Bhoomi – Mother Earth

As a ceramicist, the very process of creating things using material from earth – using clay, has been a rewarding means of expression for me. This helps me connect with the soil, water, air, and fire, in a way that is very tactile and emotional.

As a culmination of the technique that I have learnt and experimented with over the years, and as a homage to the place we call our home, this sculpture is conceived as the mother earth – or ‘Bhoomi’ – a name closer to my heart. In retrospect, the fact that this lockdown had me staying indoors, reflecting and contemplating on the current state of affairs the earth has had to endure, our treatment and consumption of it’s natural resources, and the retaliation of mother earth in return – seems like a plead for a pause – a complete halt – asking humanity to stop this abuse we mete out to her. 

There has been a huge awakening in us during this brief time when nature showed us clear blue skies, clean unpolluted atmosphere revealing distant views, and waters pristine and nurturing, once again like being just born. In giving life to the Bhoomi sculpture from my perspective – she is the one who stands tall and mighty as always, but wears a skirt around her girdle that is frayed and falling apart like the maladies she suffers from – and yet she emerges out of this like having re-born with folded arms in a foetal self-hug, a submissive gesture leaning towards faith and prayer. There is a bird of hope that is perched on her shoulder, a sign of good things to come, and a harbinger of peace on earth. The birds from my garden helping me cheer up during my lockdown needed a pride of place in my conception of the mother earth, and the little bird was perhaps a suggestion of the freedom that we long for, during these trying times.

I have abstracted the Bhoomi figurine to be feminine, the facial features to be minimal, and have highlighted the textures by using rustic oxides and shiny glazes as I usually play about to bring the most out of my clay. The blues represent the skies and the flowing rivers on her body, while the contrasts of textures showing red parched earth depict the strength and fragility of the terracotta clay fired as mother earth. The glazing technique involved pouring the glaze mixture over the finished sculpture, and let it take shape as it flows, allowing gravity to determine the flow, as does the earth in the flow of rivers naturally down the mountain slopes and valleys towards the ocean.

The colours, form, and idea of the sculpture we see in the Bhoomi, is the direct result of a complete blending in of the elements of nature, my humble answer to the reality of where we live, a mere reminder of how we must take care of it, if we were to leave it behind in its healthy glory for the generations to come. 

As a ceramicist, the very process of building things up using material from earth – using clay, has been a rewarding means of expression for me. This helps me connect with the soil, water, air, and fire, in a way that is very tactile and emotional.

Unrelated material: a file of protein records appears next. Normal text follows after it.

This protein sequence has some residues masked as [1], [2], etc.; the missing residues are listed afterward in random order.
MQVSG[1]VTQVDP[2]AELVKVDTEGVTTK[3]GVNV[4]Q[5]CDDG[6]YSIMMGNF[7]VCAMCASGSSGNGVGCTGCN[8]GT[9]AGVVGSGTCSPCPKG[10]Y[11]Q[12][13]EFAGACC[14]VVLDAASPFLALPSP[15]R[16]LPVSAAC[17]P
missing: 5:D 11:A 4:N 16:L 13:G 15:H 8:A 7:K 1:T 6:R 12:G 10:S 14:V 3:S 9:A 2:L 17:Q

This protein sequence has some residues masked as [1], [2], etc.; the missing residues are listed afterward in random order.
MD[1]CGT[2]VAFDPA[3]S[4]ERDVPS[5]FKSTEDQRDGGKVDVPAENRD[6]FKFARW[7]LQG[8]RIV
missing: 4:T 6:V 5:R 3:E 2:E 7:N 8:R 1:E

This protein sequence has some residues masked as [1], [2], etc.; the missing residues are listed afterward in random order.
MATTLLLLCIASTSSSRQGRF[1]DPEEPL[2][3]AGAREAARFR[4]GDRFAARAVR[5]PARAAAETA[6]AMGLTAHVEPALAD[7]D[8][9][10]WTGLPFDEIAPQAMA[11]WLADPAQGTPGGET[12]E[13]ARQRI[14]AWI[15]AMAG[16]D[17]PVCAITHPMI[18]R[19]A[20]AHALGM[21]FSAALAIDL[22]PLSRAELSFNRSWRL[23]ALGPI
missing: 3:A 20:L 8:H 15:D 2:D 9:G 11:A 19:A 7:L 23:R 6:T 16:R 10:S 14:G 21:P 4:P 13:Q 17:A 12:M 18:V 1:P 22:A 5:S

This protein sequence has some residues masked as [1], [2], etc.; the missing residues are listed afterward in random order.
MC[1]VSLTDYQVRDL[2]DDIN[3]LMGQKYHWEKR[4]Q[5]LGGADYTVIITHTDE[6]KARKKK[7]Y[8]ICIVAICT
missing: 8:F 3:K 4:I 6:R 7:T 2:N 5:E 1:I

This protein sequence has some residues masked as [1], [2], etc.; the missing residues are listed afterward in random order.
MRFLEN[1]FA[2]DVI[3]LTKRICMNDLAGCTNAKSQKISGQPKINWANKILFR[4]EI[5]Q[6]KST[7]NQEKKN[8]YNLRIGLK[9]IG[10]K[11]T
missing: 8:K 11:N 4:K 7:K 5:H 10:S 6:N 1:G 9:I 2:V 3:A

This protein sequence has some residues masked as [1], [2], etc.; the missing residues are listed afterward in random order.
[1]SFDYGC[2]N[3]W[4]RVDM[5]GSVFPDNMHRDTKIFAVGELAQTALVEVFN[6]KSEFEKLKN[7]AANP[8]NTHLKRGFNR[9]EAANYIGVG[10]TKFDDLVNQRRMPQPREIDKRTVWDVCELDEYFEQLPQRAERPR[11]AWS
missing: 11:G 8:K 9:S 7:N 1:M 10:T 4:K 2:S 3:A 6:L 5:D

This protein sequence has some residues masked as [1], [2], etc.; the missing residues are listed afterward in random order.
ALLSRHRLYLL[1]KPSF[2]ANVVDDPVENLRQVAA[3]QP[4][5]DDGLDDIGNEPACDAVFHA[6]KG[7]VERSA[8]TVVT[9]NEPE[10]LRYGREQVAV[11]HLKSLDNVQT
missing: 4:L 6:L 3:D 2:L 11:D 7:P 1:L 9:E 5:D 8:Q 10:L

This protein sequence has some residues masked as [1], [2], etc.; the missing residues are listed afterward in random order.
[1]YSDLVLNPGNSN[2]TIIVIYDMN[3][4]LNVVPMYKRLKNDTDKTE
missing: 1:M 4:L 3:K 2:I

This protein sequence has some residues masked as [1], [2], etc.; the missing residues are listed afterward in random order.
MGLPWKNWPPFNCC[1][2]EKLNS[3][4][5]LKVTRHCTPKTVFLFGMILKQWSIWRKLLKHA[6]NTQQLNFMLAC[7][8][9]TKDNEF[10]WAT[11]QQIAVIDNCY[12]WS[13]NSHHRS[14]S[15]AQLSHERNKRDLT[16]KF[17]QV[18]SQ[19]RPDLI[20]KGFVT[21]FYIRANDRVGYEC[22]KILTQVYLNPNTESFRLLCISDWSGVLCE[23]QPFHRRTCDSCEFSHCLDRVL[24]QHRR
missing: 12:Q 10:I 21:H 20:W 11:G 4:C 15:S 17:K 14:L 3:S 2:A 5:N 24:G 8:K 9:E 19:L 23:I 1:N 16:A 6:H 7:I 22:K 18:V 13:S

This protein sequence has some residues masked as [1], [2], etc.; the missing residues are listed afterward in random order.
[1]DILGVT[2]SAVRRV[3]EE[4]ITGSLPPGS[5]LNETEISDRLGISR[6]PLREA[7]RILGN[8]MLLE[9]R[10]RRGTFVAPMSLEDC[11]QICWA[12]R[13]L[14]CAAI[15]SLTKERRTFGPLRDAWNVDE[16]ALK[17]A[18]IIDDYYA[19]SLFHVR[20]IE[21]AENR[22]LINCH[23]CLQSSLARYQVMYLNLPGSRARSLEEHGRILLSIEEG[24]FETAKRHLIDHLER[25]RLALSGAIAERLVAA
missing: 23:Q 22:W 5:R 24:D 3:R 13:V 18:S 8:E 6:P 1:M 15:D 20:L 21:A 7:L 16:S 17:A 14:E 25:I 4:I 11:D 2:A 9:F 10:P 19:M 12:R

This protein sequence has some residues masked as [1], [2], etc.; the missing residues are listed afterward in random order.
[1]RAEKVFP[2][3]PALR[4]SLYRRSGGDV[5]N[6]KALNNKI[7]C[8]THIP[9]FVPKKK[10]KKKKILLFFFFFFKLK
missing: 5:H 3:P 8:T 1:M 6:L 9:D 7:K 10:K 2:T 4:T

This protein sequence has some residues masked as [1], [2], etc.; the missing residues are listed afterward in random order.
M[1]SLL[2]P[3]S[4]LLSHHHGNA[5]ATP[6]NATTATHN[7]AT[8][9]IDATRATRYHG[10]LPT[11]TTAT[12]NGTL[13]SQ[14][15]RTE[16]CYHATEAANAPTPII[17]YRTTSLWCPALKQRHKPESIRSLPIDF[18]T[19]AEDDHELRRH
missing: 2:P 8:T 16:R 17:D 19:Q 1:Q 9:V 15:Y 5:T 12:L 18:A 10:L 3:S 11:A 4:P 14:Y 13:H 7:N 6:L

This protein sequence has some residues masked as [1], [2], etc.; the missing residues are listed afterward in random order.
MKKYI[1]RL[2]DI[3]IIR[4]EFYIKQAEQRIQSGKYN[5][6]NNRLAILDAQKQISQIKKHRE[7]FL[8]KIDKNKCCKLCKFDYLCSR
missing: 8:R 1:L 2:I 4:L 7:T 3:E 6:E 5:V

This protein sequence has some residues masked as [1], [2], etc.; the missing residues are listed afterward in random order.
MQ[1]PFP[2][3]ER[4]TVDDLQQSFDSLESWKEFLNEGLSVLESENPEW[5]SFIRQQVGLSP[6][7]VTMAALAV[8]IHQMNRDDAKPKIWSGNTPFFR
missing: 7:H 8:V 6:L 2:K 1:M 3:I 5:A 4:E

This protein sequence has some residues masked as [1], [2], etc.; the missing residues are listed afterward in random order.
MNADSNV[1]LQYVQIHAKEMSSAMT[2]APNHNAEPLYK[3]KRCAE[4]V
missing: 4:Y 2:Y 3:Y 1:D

As a culmination of the technique that I have learnt and experimented with over the years, and as a homage to the place we call our home, this sculpture is conceived as the mother earth – or ‘Bhoomi’ – a name closer to my heart. In retrospect, the fact that this lockdown had me staying indoors, reflecting and contemplating on the current state of affairs the earth has had to endure, our treatment and consumption of it’s natural resources, and the retaliation of mother earth in return – seems like a plead for a pause – a complete halt – asking humanity to stop this abuse we mete out to her. 

There has been a huge awakening in us during this brief time when nature showed us clear blue skies, clean unpolluted atmosphere revealing distant views, and waters pristine and nurturing, once again like being just born. In giving life to the Bhoomi sculpture from my perspective – she is the one who stands tall and mighty as always, but wears a skirt around her girdle that is frayed and falling apart like the maladies she suffers from – and yet she emerges out of this like having re-born with folded arms in a foetal self-hug, a submissive gesture leaning towards faith and prayer. There is a bird of hope that is perched on her shoulder, a sign of good things to come, and a harbinger of peace on earth. The birds from my garden helping me cheer up during my lockdown needed a pride of place in my conception of the mother earth, and the little bird was perhaps a suggestion of the freedom that we long for, during these trying times.

I have abstracted the Bhoomi figurine to be feminine, the facial features to be minimal, and have highlighted the textures by using rustic oxides and shiny glazes as I usually play about to bring the most out of my clay. The blues represent the skies and the flowing rivers on her body, while the contrasts of textures showing red parched earth depict the strength and fragility of the terracotta clay fired as mother earth. The glazing technique involved pouring the glaze mixture over the finished sculpture, and let it take shape as it flows, allowing gravity to determine the flow, as does the earth in the flow of rivers naturally down the mountain slopes and valleys towards the ocean.

The colours, form, and idea of the sculpture we see in the Bhoomi, is the direct result of a complete blending in of the elements of nature, my humble answer to the reality of where we live, a mere reminder of how we must take care of it, if we were to leave it behind in its healthy glory for the generations to come. 

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